b) The escutcheon of a spinster or widow is displayed upon a lozenge as referenced above.

[Escutcheon example]
Escutcheon of Kate Middleton before her marriage to HRH Prince William

1) The heraldic term used when one country adds the arms of another to its own in order to show a claim to all or part of that country – for example: the arms of France added to those of England from c1350 – 1801 – but see ‘flag of pretence’.
2) The heraldic term also used when the arms of an heiress are placed in the centre of those of her husband, rather than being impaled – see ‘impaled’.
3) See ‘inescutcheon,’

[Royal Standard 1399] [Danish royal arms] [Spanish Royal Standard 1700]
Royal Standard, England c1399 – 1605 (fotw); Royal Arms, Denmark (fotw); Royal Standard Spain 1700 – 1759 (fotw)

An alternative term for a full set of armorial bearings (see also ‘armorial bearings’ and ‘coat of arms).

[Establishment of arms example]
Flag of Gloucester, UK (fotw)

The heraldic term for a star or star-like charge that usually (but not exclusively) has six wavy points, and considered by some sources to be interchangeable with mullet – see ‘mullet’.

[Estoile example] [Estoile example] [Estoile example]
Flag of Portsmouth, UK (fotw); Example; Flag of St. Hilda's College Oxford, UK (fotw)

Please note, we suggest that a glossary or dictionary of heraldry be consulted regarding the term given above.

See ‘model flag’.

[Establishment of arms example]
Flag of Yukon Territory, Canada (Design Details Established by Etalon/Model Flag) (fotw)

See ‘sunset’.

[South African ensign] [South African ensign]
Naval Ensign, UK (fotw); Naval Ensign, South Africa 1952 – 1981 (fotw)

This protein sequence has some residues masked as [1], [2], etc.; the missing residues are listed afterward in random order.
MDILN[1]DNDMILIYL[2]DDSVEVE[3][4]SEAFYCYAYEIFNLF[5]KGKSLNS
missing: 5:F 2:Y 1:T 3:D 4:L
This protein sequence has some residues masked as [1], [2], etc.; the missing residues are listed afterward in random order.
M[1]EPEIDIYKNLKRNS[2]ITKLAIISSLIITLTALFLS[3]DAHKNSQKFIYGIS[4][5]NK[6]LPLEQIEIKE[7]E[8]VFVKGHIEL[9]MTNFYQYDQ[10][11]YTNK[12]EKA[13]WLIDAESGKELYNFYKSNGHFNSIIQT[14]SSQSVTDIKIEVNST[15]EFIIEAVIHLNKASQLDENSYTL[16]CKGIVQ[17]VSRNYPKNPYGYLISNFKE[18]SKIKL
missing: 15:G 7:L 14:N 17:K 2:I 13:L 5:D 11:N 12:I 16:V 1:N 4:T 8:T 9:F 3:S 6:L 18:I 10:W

See ‘commemorative flag’.

[26th ICV flag]
Flag of the 26th International Congress of Vexillology, Australia (fotw)

An alternative heraldic term to reversed - see ‘reversed 2)’.

everted example

(v) A largely US term for the unrolling of a flag that has been stored rolled around a tube (see also ‘unfurl’).

In US usage, the legal means by which the President authorizes display of a flag or the amendment of an established design, and the equivalent of a Presidential Decree or Royal Order in Council – see ‘presidential decree’, ‘royal decree’ and ‘royal order in council 2)’ (also ‘flag law’).

[Escutcheon example]
National Flag of the USA 1912 – 1959 as Regulated by Executive Order (fotw)

A term that may be used when a stripe or stripes widen (usually but not invariably) from the hoist to the fly and start from one fixed point (or from two closely spaced points) as in, for example, the flags of the Marshall Islands or the Seychelles - diverging stripes - but see ‘converging stripes’ and ‘beams’ (also ‘radiating 1)’, ‘stripe(s)’ and ‘striped’).

[Expanding stripes example] [Expanding stripes example] 
National Flag of the Marshall Islands (fotw); National Flag of the Seychelles (fotw)

Please note that this is not an established term, but has been introduced by the Editors as no suitably accurate alternative could be found

A flag, usually small and plain, displayed (especially by Hindus) to fulfil a religious vow (see also ‘religious flag’).

See ‘grommet’.

The alternative terms for an ancient symbol composed of an eye contained within by a triangle now taken to symbolize the Trinity, and usually (but not exclusively) surrounded by a nimbus, the rays of a sun or similar – the All-Seeing Eye of God, the Eye of Providence or of Divine Providence, God’s Eye or a Trinity Eye (see also ‘nimbus’, ‘radiant’ and ‘rays 1)’).

[eye of God example] [eye of God example] [eye of God example]
Flag and Arms of Radzymin, Poland (fotw); Flag of Goppisberg, Switzerland (fotw)

The naval term for a closed loop at the end of a rope or halyard formed by splicing the end of the rope back into itself to form an eye – a running eye – but see ‘becket’ (also ‘running eye and toggle’ and ‘splice’).

[eye splice]